After coming back from France, Prasanna continued with his performances in Varanasi but with modest income. After four years, an offer from Germany came to take part in demonstration of Indian music and his horizons broadened with more foreign trips including Japan where he gave 45 performances in two months. He recalls his mother, who passed away last year, not wanting him to go abroad as ‘most people do not return’ but he says in India “once you go abroad people automatically start respecting you.” For all his travels and experiences, Prasanna made it to the local news but his aim was not become famous. “I am only looking at bringing new innovations to my music by maintaining the level of purity in my music which is the raag or the classical Indian tradition. Even when I do fusion, I try and maintain the original raag. I can’t at any cost see the raag disintegrating or being disturbed.” He explains that Indian vocal music includes the shenai, flute, sitar or tabla – something not many are aware of.

In 2006, Prasanna also won the prestigious Sahara All-India Flute Competition. He also forayed into teaching. He credits himself with changing the style of teaching, making it scientific so people understand it. “My style of teaching is not instant, it is taught step by step, I focus on a solid foundation and you need two years at least.” With Varanasi being the hub of tourists, he had about 600-700 students mostly foreigners before he migrated to Australia in 2008. But his motto was charging minimum fees “because I had gone through a lot of hardship learning music. I didn’t want that somebody with a passion for music must go through such hardship.” In fact, one of his long time students in Australia Owen Foreman (check name) who has been with him for three years sometimes proxies for him when he is unable to do so because of other commitments.

His ex-wife, an Australian student, was the reason Prasanna moved to Australia but fate and destiny has different ways of working, he says. One of his early performances In Australia was at the Global Harmony festival in Coffs Harbour, where his music was received well. Together with brilliant Australian tabla player Glen Kniebeiss, he stunned audiences at the Bellingen Global Carnival in 2008. In 2009, he also performed at the Music for Meditation at the Federation Square and at the Fairfield Amphitheatre Summer Concert Series. He was also part of the inaugural celebrations for the 2009 opening of the Parliament of the World’s Religions, and performed with Dya Singh at the Premier’s 2009 Sustainability Awards, and at The Melbourne Arts Centre for the Multicultural Arts Council, Victoria. In 2009, Vinod’s music was also featured on the soundtrack to Australian film The Taj. In 2010, Vinod's music was enjoyed by thousands at the Woodford Folk Festival where he teamed up with Glen Kniebeiss again.

Incidentally it was at the Music for Meditation fusion performance that he met Australia’s renowned drummer and percussionist David Jones and bass and effects (guitar) Evripides Evripidou. Together, the three came out with an album titled Brothers - A magical coming together of three musical brothers. One review says, “These brilliant instrumentalists went into the studio to see what would come out of their meeting....what resulted was one of the finest Indian Jazz fusion albums of the year.” Prasanna says the album was made without practice and after 30 mins of meditation. “People loved it. It’s a different type of music.”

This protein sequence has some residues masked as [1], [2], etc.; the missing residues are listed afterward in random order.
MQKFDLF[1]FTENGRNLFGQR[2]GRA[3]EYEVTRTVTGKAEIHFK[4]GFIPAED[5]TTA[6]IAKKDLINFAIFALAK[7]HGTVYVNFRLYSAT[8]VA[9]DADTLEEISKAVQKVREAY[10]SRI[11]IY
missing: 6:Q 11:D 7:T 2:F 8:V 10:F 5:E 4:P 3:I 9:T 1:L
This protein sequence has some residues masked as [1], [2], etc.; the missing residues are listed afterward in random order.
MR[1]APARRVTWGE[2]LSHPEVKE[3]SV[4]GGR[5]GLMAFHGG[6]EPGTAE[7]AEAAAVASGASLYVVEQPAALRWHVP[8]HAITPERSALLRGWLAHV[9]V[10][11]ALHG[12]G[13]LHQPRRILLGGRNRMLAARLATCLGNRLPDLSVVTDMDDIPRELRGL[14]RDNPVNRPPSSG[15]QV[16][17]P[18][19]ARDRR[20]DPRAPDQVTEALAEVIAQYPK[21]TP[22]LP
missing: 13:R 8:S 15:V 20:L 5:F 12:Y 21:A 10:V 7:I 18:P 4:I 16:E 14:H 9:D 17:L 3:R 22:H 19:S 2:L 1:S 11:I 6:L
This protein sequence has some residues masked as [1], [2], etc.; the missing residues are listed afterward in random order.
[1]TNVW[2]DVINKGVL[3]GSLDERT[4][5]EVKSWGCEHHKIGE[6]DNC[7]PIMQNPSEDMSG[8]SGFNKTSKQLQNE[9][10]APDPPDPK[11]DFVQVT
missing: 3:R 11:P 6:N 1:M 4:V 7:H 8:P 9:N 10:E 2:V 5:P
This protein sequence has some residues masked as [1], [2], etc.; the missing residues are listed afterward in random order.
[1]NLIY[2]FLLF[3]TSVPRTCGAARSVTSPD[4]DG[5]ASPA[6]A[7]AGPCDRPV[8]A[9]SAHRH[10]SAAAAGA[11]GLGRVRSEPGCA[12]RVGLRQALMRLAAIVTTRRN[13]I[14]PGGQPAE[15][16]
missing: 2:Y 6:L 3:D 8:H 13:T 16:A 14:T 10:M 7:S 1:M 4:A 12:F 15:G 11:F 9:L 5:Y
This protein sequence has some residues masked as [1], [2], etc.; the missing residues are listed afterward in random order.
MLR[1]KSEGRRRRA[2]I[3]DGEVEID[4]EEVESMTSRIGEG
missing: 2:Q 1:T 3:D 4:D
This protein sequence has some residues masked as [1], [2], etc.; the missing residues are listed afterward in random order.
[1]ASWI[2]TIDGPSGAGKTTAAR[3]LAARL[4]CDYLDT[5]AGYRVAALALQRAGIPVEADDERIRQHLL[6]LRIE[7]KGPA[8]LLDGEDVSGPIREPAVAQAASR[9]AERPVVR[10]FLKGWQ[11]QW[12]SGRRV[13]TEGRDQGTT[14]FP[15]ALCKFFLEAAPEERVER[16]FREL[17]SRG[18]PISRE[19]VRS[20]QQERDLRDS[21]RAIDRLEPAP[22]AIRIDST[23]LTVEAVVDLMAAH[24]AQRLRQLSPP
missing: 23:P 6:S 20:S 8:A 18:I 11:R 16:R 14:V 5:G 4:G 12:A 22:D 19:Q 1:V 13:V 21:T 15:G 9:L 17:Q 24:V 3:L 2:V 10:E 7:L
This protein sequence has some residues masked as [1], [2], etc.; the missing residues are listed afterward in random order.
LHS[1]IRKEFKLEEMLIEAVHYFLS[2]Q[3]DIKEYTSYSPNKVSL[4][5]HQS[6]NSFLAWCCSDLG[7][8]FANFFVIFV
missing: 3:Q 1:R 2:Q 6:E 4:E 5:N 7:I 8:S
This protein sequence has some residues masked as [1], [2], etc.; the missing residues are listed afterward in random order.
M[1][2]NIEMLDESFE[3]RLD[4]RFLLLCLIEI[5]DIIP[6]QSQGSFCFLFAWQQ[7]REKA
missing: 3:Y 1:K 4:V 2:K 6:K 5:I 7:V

In 2012, when internationally acclaimed musician and humanitarian Ani Choying Drolma from Nepal came for her first ever Australian tour, Prasanna was roped in to play for her.  “Ani’s music is very sensitive,” he says.

It is apparent those in the field of music know him but sadly the Indian community has not been very understanding, he rues. He was asked to play at the Diwali festivals but for free. Prasanna who gives two charity performances in a year says, in all honesty, that he cannot afford to play for free.  “This is my bread and butter too. If I ask you to go and work in your office for a day without any pay, would it be easy? Plus I put in a few hours of practice every day. This is my profession, a lot of people don’t understand.”

It has been said that Prasanna’s sublime flute song takes the listener on deeply moving journeys, both musical and spiritual. Wherever he plays, he captures the hearts of his audiences. Of late, he is experimenting with frequencies in music and healing through sound. “The flute is such an instrument that it touches the heart directly, it can enlighten a listener for a moment. I am doing a research on frequency. In one frequency, there exists many frequencies, and when you play certain frequencies you get goose bumps. I am working on those frequencies.” He cites the examples of two experiments at Byron Bay where he played an alaap (the opening section of a typical Indian classical performance). In one episode, a listener began trembling so much that Prasanna believes it was the body’s reaction to letting go off the stress and trauma from inside. Later the listener said he felt good and that he had never experienced something like that. At another time, a lady who admitted to never having slept so well for the past 15 years said after the sound healing she had a good sleep in so many years. It is these levels of transcendence through the purity of music that Prasanna is aiming to understand and experiment further.

Prasanna’s music pays homage to both ancient and contemporary Indian music. So far, he has cut six albums on classical music. His latest CD with Glen Kniebeiss on the table is called ‘Samay’- an exquisite recording of Indian Ragas for the different times of day. His long term goal is to educate both Indians and Australians on the beauty of classical music through the flute. Clearly, as the rightful heir to the musical treasure of his ancestors, Prasanna is riding the waves.